A "rasayana" is a formula for just such tissue rejuvenation, and Chyawanprash is the most famous, and in my opinion, the most effective of these highly esoteric remedies. Moreover, it has been so thoroughly studied that it is legal to market Chyawanprash as an antioxidant, the best that has ever been researched in modern laboratories.

So, what I have been doing for years is trying various Chyawanprash concoctions. I used to import one from India produced by a lovely lady doctor named Smita Naram. It was expensive because she used fresh amla. I tried making my own for a while (with dry amla but the amount of honey needed to deal with the sourness of the amla was intimidating.) I later used a brand recommended by David Frawley. It was quite sattvic, i.e., a little sweeter than some versions and not as spicy. For the last couple of years, we have been carrying a nicely packaged brand which is the same old Dabur in fancier containers. Yesterday, I tried three versions of the Banyan Botanicals brand. They do what everyone should have been doing for thousands of years. They are making one especially for those with pitta derangements that is not quite as spicy as the one for vata and kapha derangements. I personally prefer the taste and texture of the pitta formula but I'm a fire type. Then, they make a third one with a mixture of Western gooseberries and amla that is "tridoshic," i.e. balancing to all the doshas.

In my experience, the first thing that happens with use of Chyawanprash is that assimilation of nutrients is greatly improved, and the evidence for this is that people whose hair tends to fall out, especially after shampooing, find that their hair no longer falls out and that it becomes thicker and more its natural color.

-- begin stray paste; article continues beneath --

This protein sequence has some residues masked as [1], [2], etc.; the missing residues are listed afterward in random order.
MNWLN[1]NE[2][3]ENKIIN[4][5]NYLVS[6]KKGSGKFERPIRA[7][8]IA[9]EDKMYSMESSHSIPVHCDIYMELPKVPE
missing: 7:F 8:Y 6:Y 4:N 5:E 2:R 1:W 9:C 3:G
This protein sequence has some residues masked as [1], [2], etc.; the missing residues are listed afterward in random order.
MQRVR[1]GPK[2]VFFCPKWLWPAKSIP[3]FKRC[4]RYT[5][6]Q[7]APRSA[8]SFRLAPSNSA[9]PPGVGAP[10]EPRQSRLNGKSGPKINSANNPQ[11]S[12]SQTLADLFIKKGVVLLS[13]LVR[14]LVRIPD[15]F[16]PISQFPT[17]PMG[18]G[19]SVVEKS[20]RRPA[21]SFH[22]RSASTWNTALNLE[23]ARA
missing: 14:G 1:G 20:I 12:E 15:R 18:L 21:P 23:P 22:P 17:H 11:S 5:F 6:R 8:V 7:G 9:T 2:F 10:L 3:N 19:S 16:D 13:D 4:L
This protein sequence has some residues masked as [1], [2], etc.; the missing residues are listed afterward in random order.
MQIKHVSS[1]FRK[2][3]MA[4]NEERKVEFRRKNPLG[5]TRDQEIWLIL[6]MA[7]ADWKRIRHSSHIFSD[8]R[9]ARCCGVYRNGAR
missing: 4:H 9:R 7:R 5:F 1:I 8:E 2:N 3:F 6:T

Sounding too good to be true? Little by little, all systems of the body work better, but most especially those that relate to the lower chakras.

In India, those with the means to afford Chyawanprash take it every day, usually at least from age 40 onwards. They generally use about 1-3 teaspoons a day.

As one might expect, in India, many people take Chyawanprash in warm milk, but I suggest that most people just eat some straight from the bottle. The taste is interesting, a bit sweet-sour in flavor. Most people are surprised that Chyawanprash tastes as good as it does. My dogs fight over the almost empty containers and all the dogs I've had for the last 20 years prefer Chyawanprash to bones.

Sorry to be so wordy, but I thought many of you would like to know about my find! Banyan's product is very good!!

Chyawanprash, 10 oz.

Traditional Ayurvedic herbal jam made with amalaki, the world"s best source of vitamin C. Chyawanprash is India"s most famous rejuvenative and antioxidant jam. Besides Emblica officinalis, the jam contains ghee (clarified butter), raw honey, and many herbs and spices that together promote deeper assimilation of nutrients.

From the supplier: the "Ayurvedic One-A-Day" with wildcrafted ingredients. The most authentic formula available in the U.S. Imported direct from India with complete safety testing and quality control.